Not signed up yet for YALSA’s 2016 Hub Reading Challenge? Read the official rules and sign up on the original post. Anything you’ve read since the awards were announced counts, and the challenge runs until 11:59pm EST on June 23 (that’s still a solid month of reading and listening time), so sign up now!
I’m currently on an audiobook kick. I just finished Randall Munroe’s What If? Serious Scientific Answers to Absurd Hypothetical Questions, read to great effect by Wil Wheaton, and I’m partway through Libba Bray’s Lair of Dreams, in which January LaVoy creates a stunning auditory landscape with approximately one million different character voices. What If? frequently had me laughing out loud (on the treadmill, so I was that person in the gym). Randall Munroe is probably most famous for his (beloved) xkcd webcomic, so I was expecting to laugh, and Wheaton’s energetic narration was a lot of fun. For me, it took awhile to get through simply because the content felt more digestible in small-ish doses; I personally wouldn’t have wanted to listen to so many thought experiments for hours on end (for instance, on a road trip), but taken in twenty minute chunks I found them completely delightful. I don’t listen to a ton of audiobooks normally (my listening time tends to go to podcasts and radio), but I love to be read to (file under: things we carry with us from childhood; thanks Dad!), so I’ve been really enjoying the change of format.
I’m loving Lair of Dreams, and I’ve discovered an awesome benefit of listening to this particular title; I’m enjoying the 1920’s slang that is peppered throughout everyone’s (especially our main protagonist from book 1, Evie’s) speech a lot more when I can hear it. The cast of characters is still expanding (and representing an increasingly diverse NYC as it does), and the story is reeling me back in quickly. I almost didn’t start this, because I didn’t feel like I had time to revisit The Diviners first (it’s almost 600 pages!), and I really needed a refresher on everything that had happened (I read it well over 3 years ago), but a quick detour to the time-saving Recaptains site brought me back up to speed quickly (the site is awesome, and designed to refresh readers’ memory about previous volumes in a series, so it’s all spoilers. Consider yourself warned. I use it a lot for next installments, especially if the time between volume publications was long).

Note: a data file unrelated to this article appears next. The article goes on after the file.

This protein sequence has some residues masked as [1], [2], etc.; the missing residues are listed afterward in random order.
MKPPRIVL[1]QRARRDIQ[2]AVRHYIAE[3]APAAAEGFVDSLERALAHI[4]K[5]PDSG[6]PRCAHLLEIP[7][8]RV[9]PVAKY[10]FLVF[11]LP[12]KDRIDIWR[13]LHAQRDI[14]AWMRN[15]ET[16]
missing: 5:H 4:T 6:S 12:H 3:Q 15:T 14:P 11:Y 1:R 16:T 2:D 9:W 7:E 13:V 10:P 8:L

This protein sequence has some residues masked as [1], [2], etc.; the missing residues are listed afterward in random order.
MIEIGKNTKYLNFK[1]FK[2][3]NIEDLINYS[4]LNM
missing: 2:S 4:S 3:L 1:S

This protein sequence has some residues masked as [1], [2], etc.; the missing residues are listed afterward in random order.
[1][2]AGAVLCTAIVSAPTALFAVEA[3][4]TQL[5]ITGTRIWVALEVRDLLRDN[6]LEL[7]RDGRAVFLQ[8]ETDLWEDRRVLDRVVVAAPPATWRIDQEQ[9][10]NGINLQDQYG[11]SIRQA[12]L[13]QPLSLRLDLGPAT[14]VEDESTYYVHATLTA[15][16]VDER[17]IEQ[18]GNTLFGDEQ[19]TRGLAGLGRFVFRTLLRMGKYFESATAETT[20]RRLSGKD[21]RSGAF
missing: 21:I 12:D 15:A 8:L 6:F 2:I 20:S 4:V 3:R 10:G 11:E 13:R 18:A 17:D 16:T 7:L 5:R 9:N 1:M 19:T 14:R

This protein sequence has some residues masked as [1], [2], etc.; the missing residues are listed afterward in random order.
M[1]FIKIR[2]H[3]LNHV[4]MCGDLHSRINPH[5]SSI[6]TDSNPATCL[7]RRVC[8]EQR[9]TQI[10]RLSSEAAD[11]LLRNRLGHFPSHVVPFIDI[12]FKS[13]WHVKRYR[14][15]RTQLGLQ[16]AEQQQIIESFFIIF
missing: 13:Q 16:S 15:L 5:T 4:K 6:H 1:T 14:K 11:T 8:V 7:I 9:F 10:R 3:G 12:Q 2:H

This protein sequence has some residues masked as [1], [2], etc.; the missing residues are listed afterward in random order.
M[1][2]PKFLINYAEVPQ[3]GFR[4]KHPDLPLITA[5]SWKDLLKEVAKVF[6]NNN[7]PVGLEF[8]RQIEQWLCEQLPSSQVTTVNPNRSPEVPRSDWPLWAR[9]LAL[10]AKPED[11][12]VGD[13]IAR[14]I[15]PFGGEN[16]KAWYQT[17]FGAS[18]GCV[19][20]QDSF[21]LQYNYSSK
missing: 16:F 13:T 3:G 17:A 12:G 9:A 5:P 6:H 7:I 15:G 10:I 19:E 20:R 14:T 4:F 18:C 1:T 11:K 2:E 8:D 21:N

I’m also working through The Fangirl’s Guide to the Galaxy: A Handbook for Geek Girls by Sam Maggs (in print). The overall tone of the text is refreshingly positive – fandom being, at its heart, about celebrating something that moves you – and incredibly direct, leaving zero room for the idea that anyone can shut anyone else out of a fandom, or that any group of fans could be more “legit” or authoritative than any other. I am excited to share this with a ton of my students, and I’m also finding it to be a great overview for me in collection development and reader’s advisory terms; there is so much content out there, it can be overwhelming, and although I certainly am an enthusiastic fan in many arenas (*she wrote, with an eye on her complete Buffy dvd collection*), there are plenty of shows, games, series, etc. that I know some of my students love but that I won’t realistically have time to consume in their entirety. I’ve already found lots of fun ideas for possible displays and read-alike recommendations, and there are a lot of potential programming ideas to be found here too.
What have you been reading for the Challenge lately? Share your thoughts with us in the comments below, and join the conversation on social media; look for the #hubchallenge on Instagram, Twitter, and our Goodreads group. If you’ve finished the Challenge, a) bravo! and b) fill out this form.
-Carly Pansulla, currently reading We Should All Be Feminists by Chimamanda Ngozi Adichie
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